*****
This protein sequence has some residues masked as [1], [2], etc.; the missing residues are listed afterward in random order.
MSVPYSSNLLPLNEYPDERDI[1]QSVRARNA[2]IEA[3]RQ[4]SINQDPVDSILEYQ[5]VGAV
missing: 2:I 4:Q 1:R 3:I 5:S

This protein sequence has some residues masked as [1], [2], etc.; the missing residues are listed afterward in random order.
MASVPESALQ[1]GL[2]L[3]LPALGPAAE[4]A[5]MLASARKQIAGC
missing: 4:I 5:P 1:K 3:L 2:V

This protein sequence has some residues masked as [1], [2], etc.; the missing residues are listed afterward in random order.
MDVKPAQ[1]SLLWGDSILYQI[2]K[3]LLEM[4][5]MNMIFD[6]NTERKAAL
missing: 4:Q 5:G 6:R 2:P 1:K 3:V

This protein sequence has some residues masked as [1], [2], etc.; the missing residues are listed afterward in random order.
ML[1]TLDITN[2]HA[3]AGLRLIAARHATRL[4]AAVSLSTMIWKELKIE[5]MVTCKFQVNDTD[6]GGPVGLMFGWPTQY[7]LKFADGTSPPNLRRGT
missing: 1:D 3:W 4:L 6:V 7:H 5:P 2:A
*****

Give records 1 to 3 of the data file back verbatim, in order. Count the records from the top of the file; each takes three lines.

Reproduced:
This protein sequence has some residues masked as [1], [2], etc.; the missing residues are listed afterward in random order.
MSVPYSSNLLPLNEYPDERDI[1]QSVRARNA[2]IEA[3]RQ[4]SINQDPVDSILEYQ[5]VGAV
missing: 2:I 4:Q 1:R 3:I 5:S

This protein sequence has some residues masked as [1], [2], etc.; the missing residues are listed afterward in random order.
MASVPESALQ[1]GL[2]L[3]LPALGPAAE[4]A[5]MLASARKQIAGC
missing: 4:I 5:P 1:K 3:L 2:V

This protein sequence has some residues masked as [1], [2], etc.; the missing residues are listed afterward in random order.
MDVKPAQ[1]SLLWGDSILYQI[2]K[3]LLEM[4][5]MNMIFD[6]NTERKAAL
missing: 4:Q 5:G 6:R 2:P 1:K 3:V